1964

Dr. Strangelove

Dr. Strangelove is my second review of a Stanley Kubrick movie. Earlier I posted a review of his 1960 film, Spartacus which I generally liked, but did not love. Spartacus was a mainstream, straightforward film that he adapted from a novel. For this movie, it is an entirely different story. I loved every single bit of the black comedy which was written by Kubrick himself (which he adapted from the Peter George novel). This is actually one of the best films to come out in the last fifty years. It was a timely movie (for 1964’s audience), and it remains hilarious for the duration of the film even though Kubrick told his actors to play it straight. It was the talent of Kubrick that turned this film into a film he wanted, a quirky black comedy.

Kubrick is known to be a perfectionist in all of his films. He is involved with every detail including sound, editing, etc. He even has his own sound equipment and his own cameras. Because he wanted to be so perfect, it created tension between him and his actors. For example, Kubrick never got along with George C. Scott who played a major role in the movie. Kubrick used some trickery to get Scott, a very hard actor to work with, to get what he wanted and Scott vowed never to work with Kubrick again. Scott, however, did admit he respected Kubrick due to his chess skills, which they played on set every day.

The movie plays out like a spoof, a spoof about the Cold War. At the beginning of the film, General Jack D. Ripper (Sterling Hayden) goes bananas and he orders his bomber planes to annihilate the Soviet Union. He has some crackpot idea that the communist nation is conspiring to destroy the Americans via their bodily fluid. Over in America, in the “War Room,” President Merkin Muffley (Peter Sellers) meets with his advisors to figure out what to do, and they are informed by the Russian Ambassador that if the Soviet Union is destroyed, that would unleash a machine called “The Doomsday Machine” and that will destroy all of humanity.

There are some interesting themes presented in the movie. The main theme is the Cold War, which was a silent war between the United States and the Soviet Union. The early 1960’s was a tense era due to such events like the Cuban Missile Crisis and the Cuban Revolution, in which the Soviets had a hand in. The movie is particularly interested in satirizing MAD, or the mutual assured destruction. Both sides wanted to destroy each other in a nuclear standoff, but they were deterred in doing so because all human life would be destroyed regardless. Another theme presented is a sexual theme, which Kubrick later admitted. The beginning with the airplanes going in to Russia is meant to be the start of the sexual process and Kong’s (a character in the film) ride down on the missile and detonation is meant to be the ending of the sexual process.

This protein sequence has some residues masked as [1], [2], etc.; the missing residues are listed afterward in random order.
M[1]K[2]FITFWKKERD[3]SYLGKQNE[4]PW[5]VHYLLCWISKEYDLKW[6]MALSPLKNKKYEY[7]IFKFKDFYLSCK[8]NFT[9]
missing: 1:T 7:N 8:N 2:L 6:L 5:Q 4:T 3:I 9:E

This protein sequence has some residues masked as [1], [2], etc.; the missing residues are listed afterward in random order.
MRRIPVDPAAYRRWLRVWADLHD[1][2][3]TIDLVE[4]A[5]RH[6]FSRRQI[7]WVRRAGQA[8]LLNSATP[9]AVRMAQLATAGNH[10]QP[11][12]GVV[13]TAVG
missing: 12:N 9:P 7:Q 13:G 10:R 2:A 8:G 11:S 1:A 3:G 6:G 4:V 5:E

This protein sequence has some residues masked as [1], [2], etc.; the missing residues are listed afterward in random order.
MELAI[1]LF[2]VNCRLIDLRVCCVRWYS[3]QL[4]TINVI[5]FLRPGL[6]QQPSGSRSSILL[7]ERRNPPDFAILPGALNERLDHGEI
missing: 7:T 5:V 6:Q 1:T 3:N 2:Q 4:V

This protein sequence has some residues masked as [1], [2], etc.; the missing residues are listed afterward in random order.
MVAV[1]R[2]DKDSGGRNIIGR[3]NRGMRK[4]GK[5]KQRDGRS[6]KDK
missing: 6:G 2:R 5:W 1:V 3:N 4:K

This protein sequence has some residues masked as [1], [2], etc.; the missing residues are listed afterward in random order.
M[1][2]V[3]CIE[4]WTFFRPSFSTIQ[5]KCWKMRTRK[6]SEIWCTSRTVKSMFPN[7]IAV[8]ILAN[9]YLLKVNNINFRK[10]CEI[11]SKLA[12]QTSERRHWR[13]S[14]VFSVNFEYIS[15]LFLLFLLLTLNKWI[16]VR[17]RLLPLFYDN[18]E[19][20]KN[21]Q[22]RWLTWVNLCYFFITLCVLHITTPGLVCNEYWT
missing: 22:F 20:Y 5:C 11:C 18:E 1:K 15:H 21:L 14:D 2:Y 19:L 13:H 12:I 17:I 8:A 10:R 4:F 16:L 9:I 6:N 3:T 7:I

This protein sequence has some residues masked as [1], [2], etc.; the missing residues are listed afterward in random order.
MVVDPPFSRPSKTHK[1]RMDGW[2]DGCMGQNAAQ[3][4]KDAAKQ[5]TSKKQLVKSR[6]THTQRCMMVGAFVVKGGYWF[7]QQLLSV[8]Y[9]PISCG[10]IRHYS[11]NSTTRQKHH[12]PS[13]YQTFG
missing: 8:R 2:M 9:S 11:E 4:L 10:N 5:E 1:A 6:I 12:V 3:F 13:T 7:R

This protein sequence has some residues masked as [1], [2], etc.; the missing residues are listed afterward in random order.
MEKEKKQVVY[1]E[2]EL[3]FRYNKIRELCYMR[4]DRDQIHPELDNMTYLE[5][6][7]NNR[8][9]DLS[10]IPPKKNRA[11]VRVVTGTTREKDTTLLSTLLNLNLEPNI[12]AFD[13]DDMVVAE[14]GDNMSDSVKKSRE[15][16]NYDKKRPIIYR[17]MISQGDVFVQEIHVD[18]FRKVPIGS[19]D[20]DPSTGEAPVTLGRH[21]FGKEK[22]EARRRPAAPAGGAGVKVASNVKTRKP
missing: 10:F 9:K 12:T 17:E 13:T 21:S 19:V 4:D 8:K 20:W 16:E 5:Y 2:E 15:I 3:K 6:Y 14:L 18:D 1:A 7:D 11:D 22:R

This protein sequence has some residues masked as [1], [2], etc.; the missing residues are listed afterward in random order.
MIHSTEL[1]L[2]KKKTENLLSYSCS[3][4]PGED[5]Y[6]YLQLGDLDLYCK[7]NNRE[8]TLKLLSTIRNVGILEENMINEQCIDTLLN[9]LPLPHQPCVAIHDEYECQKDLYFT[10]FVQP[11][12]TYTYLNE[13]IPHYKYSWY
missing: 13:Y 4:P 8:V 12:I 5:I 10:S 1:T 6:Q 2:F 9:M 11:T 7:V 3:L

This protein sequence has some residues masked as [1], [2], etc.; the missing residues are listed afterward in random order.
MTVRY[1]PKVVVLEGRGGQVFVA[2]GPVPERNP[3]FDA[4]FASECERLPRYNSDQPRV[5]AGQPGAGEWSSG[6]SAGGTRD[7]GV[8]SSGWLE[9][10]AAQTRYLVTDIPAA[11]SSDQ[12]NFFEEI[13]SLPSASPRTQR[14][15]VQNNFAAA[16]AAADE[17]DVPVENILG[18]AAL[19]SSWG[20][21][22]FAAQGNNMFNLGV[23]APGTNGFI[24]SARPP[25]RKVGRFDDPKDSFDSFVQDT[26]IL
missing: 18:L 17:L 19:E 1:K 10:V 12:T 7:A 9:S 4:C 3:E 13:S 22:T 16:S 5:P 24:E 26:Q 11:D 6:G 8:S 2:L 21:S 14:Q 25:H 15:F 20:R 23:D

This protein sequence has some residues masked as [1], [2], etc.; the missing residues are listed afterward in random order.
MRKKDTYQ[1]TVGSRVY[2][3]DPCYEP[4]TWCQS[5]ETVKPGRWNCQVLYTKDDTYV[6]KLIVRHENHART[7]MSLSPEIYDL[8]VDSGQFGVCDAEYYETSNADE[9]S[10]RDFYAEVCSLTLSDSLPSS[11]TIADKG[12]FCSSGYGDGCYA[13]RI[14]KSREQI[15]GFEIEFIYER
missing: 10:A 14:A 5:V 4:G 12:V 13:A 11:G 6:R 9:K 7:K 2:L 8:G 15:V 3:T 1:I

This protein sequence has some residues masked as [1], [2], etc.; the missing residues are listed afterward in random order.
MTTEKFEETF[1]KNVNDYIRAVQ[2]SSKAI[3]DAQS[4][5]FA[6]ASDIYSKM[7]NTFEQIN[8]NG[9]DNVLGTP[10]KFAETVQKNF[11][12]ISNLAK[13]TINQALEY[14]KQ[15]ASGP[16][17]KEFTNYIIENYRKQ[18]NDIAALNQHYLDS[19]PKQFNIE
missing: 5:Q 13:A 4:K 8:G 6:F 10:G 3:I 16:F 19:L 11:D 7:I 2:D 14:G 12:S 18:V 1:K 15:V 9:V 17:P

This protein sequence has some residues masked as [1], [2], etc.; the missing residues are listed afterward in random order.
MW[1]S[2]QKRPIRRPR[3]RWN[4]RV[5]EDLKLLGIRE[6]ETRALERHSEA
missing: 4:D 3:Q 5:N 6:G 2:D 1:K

The film is famous for a variety of reasons. One of those reasons is Peter Sellers playing three roles. He played President Merkin Muffley, who was based off an American Midwesterner and a has a balding figure. He spoke in a tone that suggested he had a cold, an underlying weakness that Sellers wanted to give to that character. Muffley was played straight by Sellers, but I felt his character was actually hilarious. Sellers also portrayed Group Captain Lionel Mandrake, the only man accessible to the mad General Ripper. Finally, Sellers portrayed Dr. Strangelove, my favorite character in the movie. Strangelove is an ex-Nazi scientist who serves as Muffley’s scientific advisor. I loved the accent Sellers used to portray the wheelchair-bound eccentric. I also loved how he had this thing called the “alien hand syndrome” I just couldn’t stop laughing when Strangelove randomly used the Nazi salute and called the President “Mein Fuhrer” several times over the course of the film. I found it hilarious the Americans would employ former Nazis in the movie. Strangelove appeared to be a menacing antagonist of the movie, and a great one at that.

There are also great supporting turns, mainly in George C. Scott’s character, General Buck Turgidson. He was the advisor who alerted the President to the news and he was really funny. I loved the use of his facial contortions to display his emotions. He reminded me of Jim Carrey, who is famous for his extreme facial contortions as part of his comedy routine. There is one scene where the General was running in the War Room and slipped, then picked himself up again as if nothing happened. According to Kubrick, the scene wasn’t planned but it worked perfectly with the movie. Sterling Hayden had a rather small role as General Ripper at the beginning, but it was a very memorable role. Finally, there is Slim Pickens who plays Major Kong-the leader of the airplane in charge of throwing a bomb on the USSR. Pickens reportedly wasn’t told the film was a comedy, and he played his role straight. With the use of the heavy Southern accent, his role was still funny. His role was actually meant for Peter Sellers, but Sellers didn’t want to do it because he had trouble with a Southern accent and he sprained an ankle and wasn’t able to sit in the cockpit of the airplane.

Whoever thought of the Vera Lynn song playing while a collage of mushroom clouds bursting at the end of the movie was genius. It was a great ending to what was a hilarious black comedy. Dr. Strangelove is seen as one of Stanley Kubrick’s best films and it is very easy to see why. Well, both this film and 2001: A Space Odyssey are his best films, and they share common themes. Manmade machines attempting to destroy humans. Nonetheless, this film was very fun to watch and it made me laugh constantly. As a Cold War farce, the movie does a wonderful job. As for my favorite character, it is Dr. Strangelove hands down. “Mein Fuhrer! I can walk!”

My Grade: A+

How did you like it?

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